In common with other area of the globe, the economy of the Eurozone slowed in Q2 after a modest 0.4% tick up in the previous quarter. The flash, first estimate for growth in Q2 has come out at 0.2% for both the single currency zone and for the larger EU. This dull outcome does nothing but strengthen the case for additional stimulus measures by the European Central Bank, whether by cutting interest rates further or by reintroducing some form of quantitative easing.

The manufacturing and export focussed Germany suffered a contraction in Q2, according to the flash estimate. A decrease of 0.1% was widely expected and there is some concern, as in the UK, that a further poor quarter leads to Germany technically going into recession.

The UK Economy

Neither Prime Minister Johnson nor Chancellor Sajid Javid would have been particularly buoyed with the news so soon after taking office that the UK economy contracted in the second quarter. A negative reaction to the first quarter’s stockpiling ahead of the initial date of Brexit had been anticipated but the outcome of a 0.2% fall in GDP was worse than the flat growth expected.

It was not just the manufacturing sector that dragged the economy down: the construction sector also weakened, and the normally buoyant service sector stagnated. In addition to the unwinding of the stock building during the post March period, the second quarter was affected by the shutting down of car factories around the original exit date. Additionally, the UK was not immune to the general malaise apparent in the slowdown of global trade which exacerbated UK companies’ reluctance to commit to investment.

It remains extremely challenging to anticipate the progress of the UK economy over the rest of the year, and perhaps for some time after. We are still no closer to understanding the form of Brexit, even if some clarity has emerged over its timing.  Mr Johnson’s claim that the UK will definitely leave the EU on the 31st October, “deal or no deal” has angered and worried some politicians and it is still within the bounds of possibility that there will be a further delay initiated by the EU, and not by the UK, to prevent a damaging and disorderly no-deal exit.

Consequently, attempts to determine the possible course of the economy are mired with difficulty. Our forecasts anticipate some mutually agreed exit strategy is reached, followed by a gradual transition to the new regime.  Were that not to occur, one can factor in a much more pessimistic set of GDP forecasts for this year and next.

The news on the high street does not get any brighter. Despite wage growth now having outpaced inflation for some time, any extra spending has been bypassing the high street where footfall has fallen – in July – to its worst level for seven years. Consequently, vacancies in the high street now exceed 10%, its highest level for 4½ years. One crumb of comfort from recent statistics is that footfall in retail warehouse parks have increased.

Market Commentary

Capital values continued to weaken almost across the board in Q2 with only industrial properties still backing the downward trend. Even there, growth has moderated significantly from the highs of only one or two years ago, down to a modest 0.6% in the quarter.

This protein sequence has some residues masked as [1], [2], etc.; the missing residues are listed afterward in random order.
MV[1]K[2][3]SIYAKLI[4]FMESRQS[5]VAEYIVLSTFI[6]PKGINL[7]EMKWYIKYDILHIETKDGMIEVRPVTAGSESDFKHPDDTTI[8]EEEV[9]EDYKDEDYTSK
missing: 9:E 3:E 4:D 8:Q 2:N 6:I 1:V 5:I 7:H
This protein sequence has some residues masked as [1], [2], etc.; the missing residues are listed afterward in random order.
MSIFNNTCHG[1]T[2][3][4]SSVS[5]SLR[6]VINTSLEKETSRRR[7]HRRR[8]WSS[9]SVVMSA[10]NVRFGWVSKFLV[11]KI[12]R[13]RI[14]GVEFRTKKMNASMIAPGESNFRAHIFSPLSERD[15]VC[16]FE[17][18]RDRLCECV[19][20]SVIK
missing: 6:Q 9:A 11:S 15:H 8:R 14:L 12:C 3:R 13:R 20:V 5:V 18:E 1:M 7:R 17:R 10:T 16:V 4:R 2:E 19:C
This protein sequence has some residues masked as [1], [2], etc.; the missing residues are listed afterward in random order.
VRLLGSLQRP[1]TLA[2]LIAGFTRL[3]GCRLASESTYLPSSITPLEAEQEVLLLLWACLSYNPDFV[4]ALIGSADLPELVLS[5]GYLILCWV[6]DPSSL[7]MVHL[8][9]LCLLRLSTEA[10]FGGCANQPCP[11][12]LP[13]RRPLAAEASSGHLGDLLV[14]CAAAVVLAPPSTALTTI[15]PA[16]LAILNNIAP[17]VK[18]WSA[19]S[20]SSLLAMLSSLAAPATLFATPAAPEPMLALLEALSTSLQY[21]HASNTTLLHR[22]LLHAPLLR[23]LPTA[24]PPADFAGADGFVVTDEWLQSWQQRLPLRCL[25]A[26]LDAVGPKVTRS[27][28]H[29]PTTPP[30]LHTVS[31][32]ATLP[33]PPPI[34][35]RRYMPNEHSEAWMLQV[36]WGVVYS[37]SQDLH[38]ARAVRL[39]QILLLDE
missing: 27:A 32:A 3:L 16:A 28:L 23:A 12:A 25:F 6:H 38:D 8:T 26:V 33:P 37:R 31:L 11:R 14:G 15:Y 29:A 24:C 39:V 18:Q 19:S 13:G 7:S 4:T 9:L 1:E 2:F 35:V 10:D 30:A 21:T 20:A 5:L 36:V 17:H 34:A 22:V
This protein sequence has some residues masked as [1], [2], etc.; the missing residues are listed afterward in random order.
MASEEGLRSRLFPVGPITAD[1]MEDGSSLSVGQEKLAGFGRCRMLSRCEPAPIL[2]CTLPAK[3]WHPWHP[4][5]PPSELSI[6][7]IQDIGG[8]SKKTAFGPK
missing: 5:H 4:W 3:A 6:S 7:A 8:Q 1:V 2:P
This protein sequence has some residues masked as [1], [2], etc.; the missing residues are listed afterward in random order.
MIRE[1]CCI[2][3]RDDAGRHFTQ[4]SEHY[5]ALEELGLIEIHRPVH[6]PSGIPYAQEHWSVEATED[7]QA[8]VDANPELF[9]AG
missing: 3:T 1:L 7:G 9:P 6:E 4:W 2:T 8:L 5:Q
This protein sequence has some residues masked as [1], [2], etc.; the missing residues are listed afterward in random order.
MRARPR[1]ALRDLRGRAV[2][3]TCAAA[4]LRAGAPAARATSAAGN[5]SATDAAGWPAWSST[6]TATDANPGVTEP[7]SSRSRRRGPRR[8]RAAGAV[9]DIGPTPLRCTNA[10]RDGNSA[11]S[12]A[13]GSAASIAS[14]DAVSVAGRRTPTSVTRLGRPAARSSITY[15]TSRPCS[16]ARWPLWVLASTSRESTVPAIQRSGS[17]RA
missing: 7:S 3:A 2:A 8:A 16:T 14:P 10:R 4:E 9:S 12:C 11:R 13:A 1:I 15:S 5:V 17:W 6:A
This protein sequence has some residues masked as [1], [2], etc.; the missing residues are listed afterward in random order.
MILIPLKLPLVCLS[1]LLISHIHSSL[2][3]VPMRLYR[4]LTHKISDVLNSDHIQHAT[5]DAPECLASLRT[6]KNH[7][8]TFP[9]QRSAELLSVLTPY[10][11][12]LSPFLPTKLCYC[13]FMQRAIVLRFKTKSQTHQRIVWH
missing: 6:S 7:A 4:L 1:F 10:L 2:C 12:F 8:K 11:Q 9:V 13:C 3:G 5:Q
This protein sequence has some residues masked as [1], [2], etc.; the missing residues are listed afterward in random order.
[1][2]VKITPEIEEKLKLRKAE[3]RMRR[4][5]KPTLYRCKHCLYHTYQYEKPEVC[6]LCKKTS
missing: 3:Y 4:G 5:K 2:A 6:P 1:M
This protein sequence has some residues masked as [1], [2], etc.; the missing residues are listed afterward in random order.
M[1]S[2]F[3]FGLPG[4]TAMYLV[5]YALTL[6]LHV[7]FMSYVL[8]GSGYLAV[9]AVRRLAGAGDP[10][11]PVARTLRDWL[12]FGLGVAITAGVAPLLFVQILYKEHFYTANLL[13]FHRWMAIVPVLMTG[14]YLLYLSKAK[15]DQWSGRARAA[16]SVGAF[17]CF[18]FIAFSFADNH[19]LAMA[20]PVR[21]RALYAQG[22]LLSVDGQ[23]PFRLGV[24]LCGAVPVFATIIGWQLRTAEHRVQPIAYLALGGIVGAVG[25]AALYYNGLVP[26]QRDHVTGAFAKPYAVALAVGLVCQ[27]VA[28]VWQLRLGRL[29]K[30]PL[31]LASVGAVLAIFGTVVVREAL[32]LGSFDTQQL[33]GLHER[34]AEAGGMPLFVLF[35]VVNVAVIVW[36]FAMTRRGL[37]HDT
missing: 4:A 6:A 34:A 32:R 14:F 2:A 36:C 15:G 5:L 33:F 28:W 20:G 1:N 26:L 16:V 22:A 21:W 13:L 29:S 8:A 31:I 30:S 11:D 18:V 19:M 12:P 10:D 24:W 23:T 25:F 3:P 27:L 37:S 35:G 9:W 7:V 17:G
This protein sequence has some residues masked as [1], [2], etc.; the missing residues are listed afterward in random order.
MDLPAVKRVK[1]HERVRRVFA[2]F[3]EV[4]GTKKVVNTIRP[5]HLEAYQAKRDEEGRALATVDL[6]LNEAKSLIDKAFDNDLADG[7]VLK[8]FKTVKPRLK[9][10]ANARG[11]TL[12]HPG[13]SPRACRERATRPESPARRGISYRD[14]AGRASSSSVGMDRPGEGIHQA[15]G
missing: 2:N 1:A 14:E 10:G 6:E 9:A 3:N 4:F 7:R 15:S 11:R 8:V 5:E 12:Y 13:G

As has been the case for the last 18 months, retail values continue to see sharp reductions, although the Q2 fall was a touch less severe than in the previous quarter. Shopping centres once again bore the brunt of the valuers’ red pens; the average decline for Q2 still a massive 4.0%, making a huge 18% fall over the last two years.

The travails of the retail sector have been well trailed in previous reports, as have the problems relating to shopping centres. Interim results from stock exchange listed REITs Intu and Hammerson and from the owner of Westfield Stratford have highlighted just how challenging conditions are.  An asset writedown of £872n (representing a six month valuation fall of 9.6%) over January to June led to Intu posting a six month pre-tax loss of £840m.  In tones reminiscent of the property crash of 2007 – 09, Intu revealed that its balance sheet would require strengthening – by selling non-core assets, by converting its empty stores into residential, hotels and flexible offices and if need be, by raising fresh equity – in order to avoid breaching its banking covenants.

Rental income across many retail assets is being compromised as landlords suffer from retail failures and rent cuts following company voluntary arrangements. Intu, for example, notes that its net rental income had fallen 18% over the six months.

Meanwhile, industrial properties continue their upward trajectory. A modest 0.6% growth in Q2, means that average values have risen by 1.2% this year, which, while still positive, is a pale shadow of the 11.4% growth over 2018 and 13.9% over 2017.

As has been the case for several quarters, the performance of offices was midway between that of retail and industrials. However the average value of all offices slipped fractionally in Q2, for the first time in three years.  While the value of both City and West End average values dipped slightly, average values outside London continued to post small increases.